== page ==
Why? The overall feedback culture at Netflix is one of transparency and openness – and employees found it strange that they would give verbal feedback to their peers only to avoid signing the 360 reviews.
🎥 Want to learn more from Netflix's approach to performance reviews? Our complete Netflix employee performance case study is waiting for you.
Cisco is an inspiring company overall. As of 2022, they ranked #1 in the "Fortune 100 Best Companies to Work For" list!
In their feedback review process, they collect performance data continuously and measure performance against live data.
📡 Learn all the steps to the performance review process at Cisco.
Calibrating the ratings is one of the highlights of Facebook's performance reviews.
During this process, managers discuss the reviews and eliminate outliers to avoid confusing or misleading results.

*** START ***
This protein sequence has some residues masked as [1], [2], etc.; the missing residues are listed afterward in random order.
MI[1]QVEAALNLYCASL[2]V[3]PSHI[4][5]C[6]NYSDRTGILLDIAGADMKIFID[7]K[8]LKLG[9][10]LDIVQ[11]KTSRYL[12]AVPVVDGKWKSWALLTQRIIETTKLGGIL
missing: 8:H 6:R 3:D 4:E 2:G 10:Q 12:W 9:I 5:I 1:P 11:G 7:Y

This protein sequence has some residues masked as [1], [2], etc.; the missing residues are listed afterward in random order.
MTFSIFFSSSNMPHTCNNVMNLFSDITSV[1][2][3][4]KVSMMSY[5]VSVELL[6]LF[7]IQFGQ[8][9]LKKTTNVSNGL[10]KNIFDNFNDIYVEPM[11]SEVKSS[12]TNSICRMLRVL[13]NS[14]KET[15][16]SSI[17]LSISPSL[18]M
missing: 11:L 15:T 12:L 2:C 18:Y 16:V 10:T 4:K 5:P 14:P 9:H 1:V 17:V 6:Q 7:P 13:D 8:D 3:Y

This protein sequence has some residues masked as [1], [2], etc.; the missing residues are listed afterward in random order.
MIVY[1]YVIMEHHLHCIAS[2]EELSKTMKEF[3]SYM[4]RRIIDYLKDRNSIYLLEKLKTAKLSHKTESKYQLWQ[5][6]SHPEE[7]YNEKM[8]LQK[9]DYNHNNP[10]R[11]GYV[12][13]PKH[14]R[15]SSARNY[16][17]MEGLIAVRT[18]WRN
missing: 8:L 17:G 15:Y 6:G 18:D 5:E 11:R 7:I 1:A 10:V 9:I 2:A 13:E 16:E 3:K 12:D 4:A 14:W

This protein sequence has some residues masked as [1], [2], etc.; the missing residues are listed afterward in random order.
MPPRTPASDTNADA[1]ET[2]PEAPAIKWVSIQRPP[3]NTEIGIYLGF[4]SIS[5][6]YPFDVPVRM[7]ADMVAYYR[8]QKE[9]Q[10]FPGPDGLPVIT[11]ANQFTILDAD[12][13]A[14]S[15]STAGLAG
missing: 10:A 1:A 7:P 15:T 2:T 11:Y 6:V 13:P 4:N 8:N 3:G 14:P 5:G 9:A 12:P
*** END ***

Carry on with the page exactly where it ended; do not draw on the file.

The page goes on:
💬 Something for your team to adopt? Learn more from our Facebook case study.
While performance reviews often focus on the employees, employee performance reviews at Google are just part of the puzzle – as much focus rests on manager performance.
A team is never stronger than its weakest player – including the manager.
An underperforming manager translates into an underperforming team. So Google makes sure to build stellar managers that drive high-performance teams.
➡️ Drive high employee performance with Zavvy
Zavvy helps you save time – and thus money – by letting you automate performance reviews. This will help drive high employee performance.
Free yourself from repetitive admin tasks and focus on the people side of things with our flexible automations!
Our performance review software enables reviews that are unbiased and fair.
Plus, if you got inspired by some examples above, you can use a template from one of our successful companies (such as Netflix) and copy and paste their performance review setup.
Try out our platform for employee growth and development through our demo.